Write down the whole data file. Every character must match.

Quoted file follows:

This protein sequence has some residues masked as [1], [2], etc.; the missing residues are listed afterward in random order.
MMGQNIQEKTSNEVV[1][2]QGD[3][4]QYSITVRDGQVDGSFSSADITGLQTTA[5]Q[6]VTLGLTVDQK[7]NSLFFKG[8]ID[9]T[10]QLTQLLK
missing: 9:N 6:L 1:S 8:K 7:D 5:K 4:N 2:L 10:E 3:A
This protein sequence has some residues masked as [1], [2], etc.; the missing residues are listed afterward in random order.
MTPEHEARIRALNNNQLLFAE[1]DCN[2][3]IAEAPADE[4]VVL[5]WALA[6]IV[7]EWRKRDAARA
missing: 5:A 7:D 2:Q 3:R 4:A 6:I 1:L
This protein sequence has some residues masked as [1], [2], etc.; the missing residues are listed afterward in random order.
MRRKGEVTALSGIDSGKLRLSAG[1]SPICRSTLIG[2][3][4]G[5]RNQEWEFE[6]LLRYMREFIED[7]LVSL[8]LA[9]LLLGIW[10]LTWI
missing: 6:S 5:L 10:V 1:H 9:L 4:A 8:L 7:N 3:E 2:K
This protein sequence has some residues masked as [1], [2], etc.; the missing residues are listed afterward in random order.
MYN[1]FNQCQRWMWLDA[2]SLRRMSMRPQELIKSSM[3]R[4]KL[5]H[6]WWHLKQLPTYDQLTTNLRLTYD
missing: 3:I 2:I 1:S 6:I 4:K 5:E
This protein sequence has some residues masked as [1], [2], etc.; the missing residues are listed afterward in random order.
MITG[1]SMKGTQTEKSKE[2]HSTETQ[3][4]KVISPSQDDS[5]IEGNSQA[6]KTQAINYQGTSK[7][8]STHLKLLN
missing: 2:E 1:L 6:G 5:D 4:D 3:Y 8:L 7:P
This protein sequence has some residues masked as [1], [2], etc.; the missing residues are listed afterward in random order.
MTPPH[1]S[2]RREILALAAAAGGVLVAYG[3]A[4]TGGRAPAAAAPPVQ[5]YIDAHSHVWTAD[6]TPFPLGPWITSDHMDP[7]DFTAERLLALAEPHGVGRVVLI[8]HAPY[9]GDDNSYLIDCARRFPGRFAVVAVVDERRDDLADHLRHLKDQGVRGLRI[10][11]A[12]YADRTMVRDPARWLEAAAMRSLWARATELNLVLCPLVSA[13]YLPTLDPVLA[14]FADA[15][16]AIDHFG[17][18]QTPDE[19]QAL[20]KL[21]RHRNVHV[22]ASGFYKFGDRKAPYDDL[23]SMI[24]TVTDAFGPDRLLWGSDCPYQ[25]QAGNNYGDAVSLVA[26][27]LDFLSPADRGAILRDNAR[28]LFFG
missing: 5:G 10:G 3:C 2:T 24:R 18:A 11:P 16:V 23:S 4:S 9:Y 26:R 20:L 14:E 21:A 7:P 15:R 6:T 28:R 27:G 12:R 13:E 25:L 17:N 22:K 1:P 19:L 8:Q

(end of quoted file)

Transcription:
This protein sequence has some residues masked as [1], [2], etc.; the missing residues are listed afterward in random order.
MMGQNIQEKTSNEVV[1][2]QGD[3][4]QYSITVRDGQVDGSFSSADITGLQTTA[5]Q[6]VTLGLTVDQK[7]NSLFFKG[8]ID[9]T[10]QLTQLLK
missing: 9:N 6:L 1:S 8:K 7:D 5:K 4:N 2:L 10:E 3:A
This protein sequence has some residues masked as [1], [2], etc.; the missing residues are listed afterward in random order.
MTPEHEARIRALNNNQLLFAE[1]DCN[2][3]IAEAPADE[4]VVL[5]WALA[6]IV[7]EWRKRDAARA
missing: 5:A 7:D 2:Q 3:R 4:A 6:I 1:L
This protein sequence has some residues masked as [1], [2], etc.; the missing residues are listed afterward in random order.
MRRKGEVTALSGIDSGKLRLSAG[1]SPICRSTLIG[2][3][4]G[5]RNQEWEFE[6]LLRYMREFIED[7]LVSL[8]LA[9]LLLGIW[10]LTWI
missing: 6:S 5:L 10:V 1:H 9:L 4:A 8:L 7:N 3:E 2:K
This protein sequence has some residues masked as [1], [2], etc.; the missing residues are listed afterward in random order.
MYN[1]FNQCQRWMWLDA[2]SLRRMSMRPQELIKSSM[3]R[4]KL[5]H[6]WWHLKQLPTYDQLTTNLRLTYD
missing: 3:I 2:I 1:S 6:I 4:K 5:E
This protein sequence has some residues masked as [1], [2], etc.; the missing residues are listed afterward in random order.
MITG[1]SMKGTQTEKSKE[2]HSTETQ[3][4]KVISPSQDDS[5]IEGNSQA[6]KTQAINYQGTSK[7][8]STHLKLLN
missing: 2:E 1:L 6:G 5:D 4:D 3:Y 8:L 7:P
This protein sequence has some residues masked as [1], [2], etc.; the missing residues are listed afterward in random order.
MTPPH[1]S[2]RREILALAAAAGGVLVAYG[3]A[4]TGGRAPAAAAPPVQ[5]YIDAHSHVWTAD[6]TPFPLGPWITSDHMDP[7]DFTAERLLALAEPHGVGRVVLI[8]HAPY[9]GDDNSYLIDCARRFPGRFAVVAVVDERRDDLADHLRHLKDQGVRGLRI[10][11]A[12]YADRTMVRDPARWLEAAAMRSLWARATELNLVLCPLVSA[13]YLPTLDPVLA[14]FADA[15][16]AIDHFG[17][18]QTPDE[19]QAL[20]KL[21]RHRNVHV[22]ASGFYKFGDRKAPYDDL[23]SMI[24]TVTDAFGPDRLLWGSDCPYQ[25]QAGNNYGDAVSLVA[26][27]LDFLSPADRGAILRDNAR[28]LFFG
missing: 5:G 10:G 3:C 2:T 24:R 18:A 11:P 16:V 23:S 4:S 9:Y 26:R 20:L 14:E 21:A 7:P 15:R 6:T 28:R 27:G 12:R 13:E 25:L 17:N 22:K 1:P 19:L 8:Q